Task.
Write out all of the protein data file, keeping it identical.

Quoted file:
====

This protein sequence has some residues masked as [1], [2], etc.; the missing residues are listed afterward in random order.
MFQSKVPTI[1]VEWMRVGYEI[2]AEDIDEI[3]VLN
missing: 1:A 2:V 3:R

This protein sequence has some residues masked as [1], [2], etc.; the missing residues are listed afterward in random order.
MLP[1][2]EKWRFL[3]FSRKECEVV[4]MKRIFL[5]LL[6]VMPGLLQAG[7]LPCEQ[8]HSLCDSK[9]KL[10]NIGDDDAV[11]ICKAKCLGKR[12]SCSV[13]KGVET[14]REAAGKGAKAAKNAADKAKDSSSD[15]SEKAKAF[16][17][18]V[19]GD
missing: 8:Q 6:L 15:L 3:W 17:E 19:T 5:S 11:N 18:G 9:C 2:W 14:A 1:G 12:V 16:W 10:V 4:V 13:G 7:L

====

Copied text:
This protein sequence has some residues masked as [1], [2], etc.; the missing residues are listed afterward in random order.
MFQSKVPTI[1]VEWMRVGYEI[2]AEDIDEI[3]VLN
missing: 1:A 2:V 3:R

This protein sequence has some residues masked as [1], [2], etc.; the missing residues are listed afterward in random order.
MLP[1][2]EKWRFL[3]FSRKECEVV[4]MKRIFL[5]LL[6]VMPGLLQAG[7]LPCEQ[8]HSLCDSK[9]KL[10]NIGDDDAV[11]ICKAKCLGKR[12]SCSV[13]KGVET[14]REAAGKGAKAAKNAADKAKDSSSD[15]SEKAKAF[16][17][18]V[19]GD
missing: 8:Q 6:L 15:L 3:W 17:E 19:T 5:S 11:N 18:G 9:C 2:W 14:A 1:G 12:V 16:W 10:V 4:V 13:G 7:L